Trends in European telematics: A detailed study by MiX Telematics

15 Jan 2015
MiX Telematics has conducted a detailed study across four key European markets – UK, France, Germany and Spain – to determine the current and likely future trends in the development of telematics solutions within the commercial vehicle industry. The study considered five key areas: Telematics in a Mature Market, The Value of 'Big Data', Road Safety, Telematics and Future Vehicles and Systems Integration in the Future.

Summarising the study's findings, MiX Telematics Marketing & Operations Director Steve Coffin says, "There's no doubt in today's world that the fuel efficiency gains provided by telematics solutions is a given. Progressive operators are therefore now looking beyond fuel savings alone by seeking to derive additional value from their telematics systems. To succeed in this aim, bespoke solutions need to be developed for specific operational issues. Here, the greatest benefits are unquestionably realised when operator and suppliers collaborate and work in partnership – this, in our view, represents the way forward for our industry."

The key findings of the study are as follows:

1. Telematics in a Mature Market

According to, the global market for telematics will reach $40 billion in 2016. In each of the four European countries studied, the adoption of telematics solutions has been steadily increasing throughout the 21st century. Consequently, the potential capabilities of telematics in terms of fuel savings, is now well known, understood and recognised. While the French market continues to be generally 'costs' orientated compared to the UK, Germany and Spain, operators in each market are now beginning to actively seek innovative ways of adding-value by integrating their telematics solutions with other onboard systems to eke out further efficiency, operational and safety gains. Leading this trend is the UK, where applications as diverse as remote CAN-bus fault code reporting to integration with bus ticketing machines to automatically report driver log-on, are now a reality.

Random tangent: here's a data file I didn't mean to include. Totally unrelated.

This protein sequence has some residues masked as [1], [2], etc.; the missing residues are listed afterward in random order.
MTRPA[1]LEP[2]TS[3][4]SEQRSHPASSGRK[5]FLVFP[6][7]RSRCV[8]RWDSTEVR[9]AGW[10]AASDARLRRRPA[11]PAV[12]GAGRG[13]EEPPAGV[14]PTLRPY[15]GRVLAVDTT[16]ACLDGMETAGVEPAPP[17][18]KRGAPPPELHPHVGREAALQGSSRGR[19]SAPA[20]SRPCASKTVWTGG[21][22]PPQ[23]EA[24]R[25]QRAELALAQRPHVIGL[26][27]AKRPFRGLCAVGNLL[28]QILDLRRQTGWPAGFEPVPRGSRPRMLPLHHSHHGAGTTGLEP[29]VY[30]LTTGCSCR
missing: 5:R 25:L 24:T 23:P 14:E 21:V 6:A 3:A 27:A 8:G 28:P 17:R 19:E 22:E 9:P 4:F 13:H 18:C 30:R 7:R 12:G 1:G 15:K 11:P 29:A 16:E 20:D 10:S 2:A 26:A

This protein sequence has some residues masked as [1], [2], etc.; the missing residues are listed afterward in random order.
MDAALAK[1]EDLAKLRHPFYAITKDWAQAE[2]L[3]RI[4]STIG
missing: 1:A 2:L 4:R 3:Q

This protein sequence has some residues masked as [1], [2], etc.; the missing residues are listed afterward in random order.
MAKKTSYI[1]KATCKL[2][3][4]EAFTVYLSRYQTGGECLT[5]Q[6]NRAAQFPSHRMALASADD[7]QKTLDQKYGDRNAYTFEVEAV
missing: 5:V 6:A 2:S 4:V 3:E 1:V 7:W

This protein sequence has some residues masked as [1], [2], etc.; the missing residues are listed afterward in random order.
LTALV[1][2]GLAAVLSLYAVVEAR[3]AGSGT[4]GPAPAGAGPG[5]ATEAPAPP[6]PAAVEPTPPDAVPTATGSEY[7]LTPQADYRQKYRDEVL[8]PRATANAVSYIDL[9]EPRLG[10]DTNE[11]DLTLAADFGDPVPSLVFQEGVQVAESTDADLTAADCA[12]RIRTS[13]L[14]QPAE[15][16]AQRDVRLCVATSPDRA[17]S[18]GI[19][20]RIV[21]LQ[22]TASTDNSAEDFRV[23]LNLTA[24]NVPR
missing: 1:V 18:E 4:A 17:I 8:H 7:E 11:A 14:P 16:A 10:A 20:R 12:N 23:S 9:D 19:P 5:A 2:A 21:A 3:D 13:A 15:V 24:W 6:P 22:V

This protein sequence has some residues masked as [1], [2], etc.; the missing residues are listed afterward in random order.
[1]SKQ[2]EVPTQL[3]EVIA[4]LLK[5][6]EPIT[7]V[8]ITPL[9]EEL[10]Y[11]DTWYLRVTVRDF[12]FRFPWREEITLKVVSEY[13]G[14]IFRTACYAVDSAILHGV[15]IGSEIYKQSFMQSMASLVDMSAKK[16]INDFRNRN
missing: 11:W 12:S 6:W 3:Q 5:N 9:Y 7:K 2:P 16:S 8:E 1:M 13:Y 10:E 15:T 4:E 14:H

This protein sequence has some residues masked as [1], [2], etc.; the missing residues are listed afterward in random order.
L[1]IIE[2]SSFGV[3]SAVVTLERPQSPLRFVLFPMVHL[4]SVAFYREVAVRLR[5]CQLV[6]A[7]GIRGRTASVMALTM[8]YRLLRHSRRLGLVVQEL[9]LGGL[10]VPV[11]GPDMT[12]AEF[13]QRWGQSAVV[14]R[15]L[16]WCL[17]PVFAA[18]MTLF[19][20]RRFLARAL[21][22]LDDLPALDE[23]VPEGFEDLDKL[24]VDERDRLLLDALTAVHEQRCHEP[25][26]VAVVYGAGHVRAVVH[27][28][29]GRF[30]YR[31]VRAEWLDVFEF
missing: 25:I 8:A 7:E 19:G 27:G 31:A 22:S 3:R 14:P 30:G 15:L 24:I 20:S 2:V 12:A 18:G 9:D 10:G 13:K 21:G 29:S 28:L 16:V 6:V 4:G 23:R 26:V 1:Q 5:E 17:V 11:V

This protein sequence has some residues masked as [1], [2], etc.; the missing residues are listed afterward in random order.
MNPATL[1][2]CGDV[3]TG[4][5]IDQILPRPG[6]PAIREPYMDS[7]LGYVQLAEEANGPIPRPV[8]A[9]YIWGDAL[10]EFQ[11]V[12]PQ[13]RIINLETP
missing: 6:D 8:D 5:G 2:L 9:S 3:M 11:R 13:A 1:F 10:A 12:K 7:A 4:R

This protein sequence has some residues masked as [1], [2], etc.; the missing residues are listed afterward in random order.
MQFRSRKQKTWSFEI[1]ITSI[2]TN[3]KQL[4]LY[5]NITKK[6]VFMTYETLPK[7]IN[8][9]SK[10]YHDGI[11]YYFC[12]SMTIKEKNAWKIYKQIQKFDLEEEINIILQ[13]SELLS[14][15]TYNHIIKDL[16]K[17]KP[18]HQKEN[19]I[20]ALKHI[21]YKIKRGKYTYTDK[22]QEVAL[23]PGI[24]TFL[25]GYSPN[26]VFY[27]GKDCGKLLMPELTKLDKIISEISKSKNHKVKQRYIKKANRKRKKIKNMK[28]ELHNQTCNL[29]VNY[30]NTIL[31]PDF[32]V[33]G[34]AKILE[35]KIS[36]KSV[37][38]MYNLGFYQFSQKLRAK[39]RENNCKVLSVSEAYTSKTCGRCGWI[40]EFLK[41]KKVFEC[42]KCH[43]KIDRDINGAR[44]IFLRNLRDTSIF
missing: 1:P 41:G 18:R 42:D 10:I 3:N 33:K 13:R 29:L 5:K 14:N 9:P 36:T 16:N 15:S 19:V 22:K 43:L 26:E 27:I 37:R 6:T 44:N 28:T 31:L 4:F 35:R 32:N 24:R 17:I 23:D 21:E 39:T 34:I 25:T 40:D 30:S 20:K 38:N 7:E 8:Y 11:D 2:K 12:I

The maturity of the market is also reflected in the fact that vehicle manufacturers are now beginning to include telematics as part of their offering.  While this is a step forward in terms of exposing more operators to the advantages of telematics, the limitation is that solutions provided by manufacturers tend to be marque-specific and limited in scope, especially when it comes to integration with other onboard systems (see point 5).

2. The value of 'Big Data'

Big data is a commonly used term today, and nowhere illustrates the expression better than the telematics industry: In total, for example, half-a-million vehicles worldwide are fitted with MiX Telematics solutions, with the 4,500 MiX Telematics-equipped vehicles belonging to the UK's Go-Ahead Group alone generating three billion GPS position updates and 46-million other events annually!